Almost half of oil and gas industry professionals around the world see a potential skills shortage as the biggest worry in their sector, according to the Global Energy Talent Index (GETI) survey of Energy Jobline and energy recruitment firm Airswift.
A talent crunch is coming to the oil and gas industry, with nearly half of all respondents saying that they were “either quite worried or very worried about an impending talent crisis,” according to the survey of 17,000 energy professionals across the oil and gas, petrochemicals, power, renewables, and nuclear industries.
Only 30 percent of oil and gas professionals said that they were feeling ‘relaxed’ about finding talent in the industry, the survey showed. A total of 40 percent see a skills crisis already unfolding in their geographical area, while another 28 percent of respondents see the crisis hitting them within the next five years.
Respondents in Europe, Asia, and South America were more likely to report that the talent crunch has hit their regions, whereas the figures for North America were slightly below average, the survey showed.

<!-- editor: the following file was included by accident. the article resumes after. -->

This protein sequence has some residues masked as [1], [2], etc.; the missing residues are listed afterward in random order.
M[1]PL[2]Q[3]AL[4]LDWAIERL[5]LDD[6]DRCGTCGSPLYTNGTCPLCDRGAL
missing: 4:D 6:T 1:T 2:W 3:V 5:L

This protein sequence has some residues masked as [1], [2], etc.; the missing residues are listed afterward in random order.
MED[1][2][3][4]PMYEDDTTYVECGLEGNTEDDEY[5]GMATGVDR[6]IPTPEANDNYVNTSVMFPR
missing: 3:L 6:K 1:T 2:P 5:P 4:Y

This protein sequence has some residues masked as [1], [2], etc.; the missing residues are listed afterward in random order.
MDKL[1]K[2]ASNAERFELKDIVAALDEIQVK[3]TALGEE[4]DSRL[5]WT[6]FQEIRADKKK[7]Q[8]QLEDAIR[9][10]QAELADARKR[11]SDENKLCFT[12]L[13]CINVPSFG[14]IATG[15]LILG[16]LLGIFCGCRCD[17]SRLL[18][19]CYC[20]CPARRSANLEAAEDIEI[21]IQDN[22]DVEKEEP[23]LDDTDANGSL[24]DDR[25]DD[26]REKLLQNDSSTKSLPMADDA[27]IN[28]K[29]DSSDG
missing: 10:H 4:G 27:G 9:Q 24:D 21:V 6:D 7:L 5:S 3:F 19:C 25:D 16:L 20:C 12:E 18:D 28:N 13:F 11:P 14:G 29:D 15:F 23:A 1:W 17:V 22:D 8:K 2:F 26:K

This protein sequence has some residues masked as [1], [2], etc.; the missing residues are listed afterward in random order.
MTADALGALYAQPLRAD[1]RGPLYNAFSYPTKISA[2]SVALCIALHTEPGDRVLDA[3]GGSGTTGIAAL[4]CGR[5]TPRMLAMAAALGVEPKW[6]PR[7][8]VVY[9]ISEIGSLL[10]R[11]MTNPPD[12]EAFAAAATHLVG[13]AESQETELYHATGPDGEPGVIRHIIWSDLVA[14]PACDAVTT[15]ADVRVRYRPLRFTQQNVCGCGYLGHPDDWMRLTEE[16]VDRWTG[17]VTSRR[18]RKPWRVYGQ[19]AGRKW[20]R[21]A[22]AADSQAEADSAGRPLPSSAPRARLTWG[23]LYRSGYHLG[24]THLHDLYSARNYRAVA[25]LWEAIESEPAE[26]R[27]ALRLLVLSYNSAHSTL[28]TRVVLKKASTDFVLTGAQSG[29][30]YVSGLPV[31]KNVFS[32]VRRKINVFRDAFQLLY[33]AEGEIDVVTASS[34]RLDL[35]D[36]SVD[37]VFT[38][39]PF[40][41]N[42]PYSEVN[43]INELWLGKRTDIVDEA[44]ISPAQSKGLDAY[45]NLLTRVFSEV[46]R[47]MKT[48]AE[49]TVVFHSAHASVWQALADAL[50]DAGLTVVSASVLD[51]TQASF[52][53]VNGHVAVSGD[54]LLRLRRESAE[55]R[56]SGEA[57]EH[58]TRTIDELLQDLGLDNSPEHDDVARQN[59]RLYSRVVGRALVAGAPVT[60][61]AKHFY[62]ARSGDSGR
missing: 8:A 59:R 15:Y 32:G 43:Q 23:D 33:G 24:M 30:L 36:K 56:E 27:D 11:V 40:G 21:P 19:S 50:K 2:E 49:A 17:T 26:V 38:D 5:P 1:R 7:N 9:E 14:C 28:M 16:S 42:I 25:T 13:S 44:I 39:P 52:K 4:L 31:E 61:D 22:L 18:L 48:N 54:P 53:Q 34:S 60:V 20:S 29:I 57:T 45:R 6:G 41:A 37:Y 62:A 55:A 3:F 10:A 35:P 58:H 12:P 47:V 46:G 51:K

The Permian in the U.S., however, could be seen as “a warning sign for the talent crunch that looms over the industry,” according to the authors of the survey. Soaring production growth and increased competition in the Permian has created a massive shortfall. Companies struggle to fill in the talent gap, and even higher salaries can’t attract the needed skilled workforce.
“The Permian is in a unique situation, but it’s one that we can see playing out across the world as growth continues. In countries where obtaining visas is arduous, companies are really going to be challenged,” Airswift CEO Janette Marx says.
In Texas, home to most of the Permian, job growth essentially stalled in November 2018, despite the fact that production is rising and will continue to rise, according to the latest data from the Texas Independent Producers & Royalty Owners Association (TIPRO).
“Job growth in the Texas upstream sector was essentially flat in November compared to many months of consecutive growth. A slowdown in employment was expected due to the impact of takeaway capacity constraints in West Texas, lower crude oil prices, added expense to E&P projects from increasing service costs, as well as rising material costs resulting from steel and aluminum tariffs,” TIPRO President Ed Longanecker said.